Based in Scotland his interest in Malawi and the church there was unabated and he was a frequent visitor back to that country. He was a founder member of the Scotland Malawi Network in 1992 and played an important role in the establishment of the Scotland-Malawi Partnership (S-MP) from 2002 till its inception in 2005. He served as one of its Vice-Chairman until his death. According to Professor Kenneth Ross, formerly Chairman of the S-MP, ‘The scale and the vitality of Scotland-Malawi relationships owes an incalculable debt to Dr Jack Thompson.’ He was particularly interested in Higher Education links between Scotland and Malawi, and re-established direct contact with Livingstonia when he served a session as Vice-Chancellor of the University there between January 2011 and January 2012.

The range of his thinking was never narrow but catholic in the best sense. For instance, in one of his very last articles he compared the Easter Rising in Ireland with the Chilembwe Rising in Malawi the previous year, an insightful connection that not many would have made.[4] Throughout his career Dr. Thompson brought an intensity and infectious enthusiasm to all that he did. For him history was not just an intellectual discipline but rather something living that had to be communicated, enjoyed and learned from. To this end he was untiringly active in networking, organising conferences, unselfishly sharing resources and encouraging others. At his approaching death he made arrangements for his sizable archival material to be conserved in the Archives of Edinburgh University.

His significant contribution to the culture of the Northern Region of Malawi was recognised when the Paramount Chief of the Ngoni gave him the rare honour of the chiefly family name of Jere and the regalia that went with it, in which Dr Thompson was cremated. Following his untimely death from cancer on the 10th of August 2017, the esteem in which he was held in Malawi was expressed at his memorial service by a message from Malawi’s High Commissioner to the UK, H.E Kena Mphonda, when he said, ‘Jack Thompson was not technically a Malawian but we came to regard him as one of our own.’ His contribution to the church was recognised when the Synod of Livingstonia requested that his ashes be taken back to Malawi to be buried in Njuyu beside his fellow bridge builder, William Koyi. Though he was not aware of this last honour, those who know Jack Thompson best believe that he would have thought this a most suitable resting place.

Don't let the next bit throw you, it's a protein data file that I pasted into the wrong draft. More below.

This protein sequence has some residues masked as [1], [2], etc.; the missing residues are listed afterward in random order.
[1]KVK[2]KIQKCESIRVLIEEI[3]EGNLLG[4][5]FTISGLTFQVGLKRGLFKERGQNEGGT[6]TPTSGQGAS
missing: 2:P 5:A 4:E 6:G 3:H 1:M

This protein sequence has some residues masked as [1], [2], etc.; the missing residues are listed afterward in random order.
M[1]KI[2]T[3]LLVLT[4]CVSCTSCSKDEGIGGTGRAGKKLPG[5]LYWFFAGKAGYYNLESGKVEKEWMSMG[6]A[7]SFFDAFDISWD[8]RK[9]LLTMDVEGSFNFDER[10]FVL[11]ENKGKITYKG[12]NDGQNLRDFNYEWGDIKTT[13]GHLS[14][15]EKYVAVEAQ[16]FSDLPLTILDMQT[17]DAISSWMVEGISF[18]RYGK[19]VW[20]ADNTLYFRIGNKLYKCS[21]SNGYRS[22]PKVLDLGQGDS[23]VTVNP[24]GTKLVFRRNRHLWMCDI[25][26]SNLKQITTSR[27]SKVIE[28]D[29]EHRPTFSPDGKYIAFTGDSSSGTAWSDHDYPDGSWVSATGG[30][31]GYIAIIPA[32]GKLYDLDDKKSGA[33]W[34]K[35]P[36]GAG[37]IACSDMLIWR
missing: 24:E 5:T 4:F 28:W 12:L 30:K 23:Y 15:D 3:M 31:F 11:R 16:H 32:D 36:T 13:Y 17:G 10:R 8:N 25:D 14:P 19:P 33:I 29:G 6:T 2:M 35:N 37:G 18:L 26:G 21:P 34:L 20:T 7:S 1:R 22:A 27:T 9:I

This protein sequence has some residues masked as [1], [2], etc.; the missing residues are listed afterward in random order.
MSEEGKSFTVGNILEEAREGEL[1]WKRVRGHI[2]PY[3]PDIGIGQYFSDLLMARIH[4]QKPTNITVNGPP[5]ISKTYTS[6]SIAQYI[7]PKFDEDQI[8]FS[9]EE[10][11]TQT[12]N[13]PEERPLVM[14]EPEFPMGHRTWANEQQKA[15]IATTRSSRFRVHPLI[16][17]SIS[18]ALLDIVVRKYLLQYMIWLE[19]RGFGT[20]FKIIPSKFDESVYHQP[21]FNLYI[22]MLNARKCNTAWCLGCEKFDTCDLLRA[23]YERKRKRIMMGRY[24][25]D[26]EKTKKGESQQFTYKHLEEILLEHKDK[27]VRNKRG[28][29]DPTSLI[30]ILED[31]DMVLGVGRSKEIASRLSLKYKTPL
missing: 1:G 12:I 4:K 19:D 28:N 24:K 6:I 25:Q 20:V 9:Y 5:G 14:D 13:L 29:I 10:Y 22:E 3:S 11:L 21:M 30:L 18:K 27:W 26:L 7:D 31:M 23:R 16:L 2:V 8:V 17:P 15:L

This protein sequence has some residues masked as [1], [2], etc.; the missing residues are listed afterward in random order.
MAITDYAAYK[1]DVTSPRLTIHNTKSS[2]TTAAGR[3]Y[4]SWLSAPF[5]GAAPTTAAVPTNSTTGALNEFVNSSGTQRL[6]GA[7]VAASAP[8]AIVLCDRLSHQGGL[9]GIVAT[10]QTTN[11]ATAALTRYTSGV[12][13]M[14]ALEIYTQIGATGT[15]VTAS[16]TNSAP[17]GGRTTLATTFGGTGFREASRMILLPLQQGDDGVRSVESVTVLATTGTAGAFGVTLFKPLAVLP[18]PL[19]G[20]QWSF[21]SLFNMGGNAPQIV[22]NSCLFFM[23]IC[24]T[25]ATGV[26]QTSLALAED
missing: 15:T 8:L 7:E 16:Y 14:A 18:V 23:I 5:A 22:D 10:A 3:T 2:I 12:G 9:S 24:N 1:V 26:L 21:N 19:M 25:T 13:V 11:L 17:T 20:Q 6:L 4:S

David S. Bone and S. James Campbell


  1. Personal communication, Dr Mpalive Msiska, 30th April 2023.
  2. See Thompson, Ngoni, Khosa and Scot, p.24
  3. Brian Stanley, the University of Edinburgh School of Divinity Newsletter, 3rd May 2018
  4. Kenneth Ross, personal communication 22nd April 2023.


Bone, David S., “Dr T. Jack Thompson, 16th February – 10th August 2017.” The Society of Malawi Journal Vol. 70 No. 2, 2017, pp 50-51.

Thompson T. Jack, “Speaking for ourselves: the African writers of Livingstonia.” Bulletin of the Scottish Institute of Missionary Studies, (Special edition), Livingstonia, Malawi: a centenary appraisal, Edinburgh, n.d. (1995). pp 24-35.

Thompson, T. Jack, Christianity in Northern Malawi: Donald Fraser’s Missionary Methods and Ngoni Culture. Leiden: Brill, 1995.

Thompson, T. Jack, Touching the Heart: Xhosa Missionaries to Malawi, 1876-1888. Pretoria, University of South Africa, 2000.

Thompson, T. Jack, Ngoni, Xhosa and Scot: Religious and Cultural interaction in Malawi. Zomba, Kachere Series, 2007.

Thompson, T. Jack, Light on Darkness? Missionary Photography in Africa in the Nineteenth and Early Twentieth Centuries. Grand Rapids: William B. Eerdmans Publishing, 2012.

Thompson T. Jack, “Prester John, John Chilembwe and the European Fear of Ethiopianism.” The Society of Malawi Journal, Vol. 68 No. 2, 2015, pp. 18-30.

Emma Wild-Wood, “Obituary Thomas Jack Thompson (1943-2017).” Mission Studies, Brill, Online Publication, 15 Mar 2018.

This biography was researched and written by David S. Bone, formerly Department of Religious Studies University of Malawi and Rev Dr S. James Campbell formerly Principal of Kapeni Theological College Blantyre.